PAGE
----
Sunday, July 29, 2012

need for speed: the run

RELEASE: 11/2011 | PLATFORM: PS3 | DEV: Black Box | PUB: EA | ESRB: T for Teen

Need for Speed: The Run was developed by the franchise’s primary developer EA Black Box, who are responsible for six of the sixteen large Need for Speed (NFS) games. “The Run” for which this game is named is an underground street-racing spectacle. Jack Rourke, our main character, will join top racers heading from San Francisco to New York City with a $25,000,000 payout to whoever gets there first. I really like the idea of having a specific destination to race towards; thinking back, I can't remember a racing game quite like this. This race is more like an actual road trip rather than just getting through checkpoints or marked spots on a map. This is the first game in NFS history to feature quick time events, where the player actually exits their car and travels on foot.

This game may be hard for novice racers, definitely not a realistic driving simulation like Forza but it’s no kart racer either. Need for Speed: The Run isn’t supposed to be realistic, the game is about going absurdly fast and driving in a manner that is anything but safe. Let go of realism and just focus on navigating the road and quickly approaching traffic ahead. The Run follows a linear path, traditional for racing games, rather than the sandbox-style of other racing games made popular by developers like Criterion. The cross-country race is divided into 10 stages, each with a number of different challenge courses. The courses start off moderately fast but fairly soon into the race they get faster and faster. Traveling across country makes for a scenic ride with variations in weather and road conditions along the way. Types of courses range from your standard of passing cars to making up time by passing through gates, others will have you face off against a particular rival. Some of the more twisting, winding tracks will require a large amount of finesse and patience to get through.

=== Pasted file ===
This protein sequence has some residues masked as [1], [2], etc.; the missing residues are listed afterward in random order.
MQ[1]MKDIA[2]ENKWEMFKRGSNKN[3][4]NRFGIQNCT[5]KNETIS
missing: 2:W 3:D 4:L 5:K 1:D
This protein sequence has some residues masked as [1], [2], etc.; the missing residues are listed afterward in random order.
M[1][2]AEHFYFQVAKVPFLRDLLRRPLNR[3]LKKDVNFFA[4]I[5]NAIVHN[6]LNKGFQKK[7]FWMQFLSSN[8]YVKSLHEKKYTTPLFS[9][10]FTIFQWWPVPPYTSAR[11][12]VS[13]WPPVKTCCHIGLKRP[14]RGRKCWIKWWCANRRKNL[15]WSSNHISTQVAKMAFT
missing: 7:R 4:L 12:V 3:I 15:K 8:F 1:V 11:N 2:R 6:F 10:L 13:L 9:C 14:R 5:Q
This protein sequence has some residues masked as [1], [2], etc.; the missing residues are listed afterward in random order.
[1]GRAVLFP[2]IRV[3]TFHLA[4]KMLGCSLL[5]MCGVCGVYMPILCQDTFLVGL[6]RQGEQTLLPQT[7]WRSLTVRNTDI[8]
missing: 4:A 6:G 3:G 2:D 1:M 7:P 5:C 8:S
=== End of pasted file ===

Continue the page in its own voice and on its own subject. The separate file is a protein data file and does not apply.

Experience with previous NFS games or the Burnout franchise is a plus here. The basics are the same and will give you an leg up on the learning curve. As with all racing games you will adjust to the handling and eventually memorize the tracks. While most players will opt for the, default, third person perspective the first person perspective is available as well.

One distinction that Need for Speed has always had over the competition is real world cars. There is a large range of brand named vehicles. The usual mix of muscle cars, street racers and refined exotics. The long list of manufacturers include Audi, BMW, NIssan, Volkswagen, Chevy, Dodge, Ford, Mazda, Pontiac, Toyota, Mitsubishi, and Subaru. The exotics include Lamborghini, Lotus, Porsche, Alfa Romeo and Austin Martin. I’ve probably missed a few, the list seems endless. As you may expect the better cars are unlockable in game while some “supercars” are part of a limited edition version of the release.

Crashing is hard and fast. While not nearly as detailed and long as Burnout crashes, they definitely stop you in your tracks. There are some fun angles the designers chose; my favorite being the camera view out the windshield after a crash. The other side of crashes would be taking out other drivers, The Run slows down and pauses the clock to allow a look back at your car flipping handy work.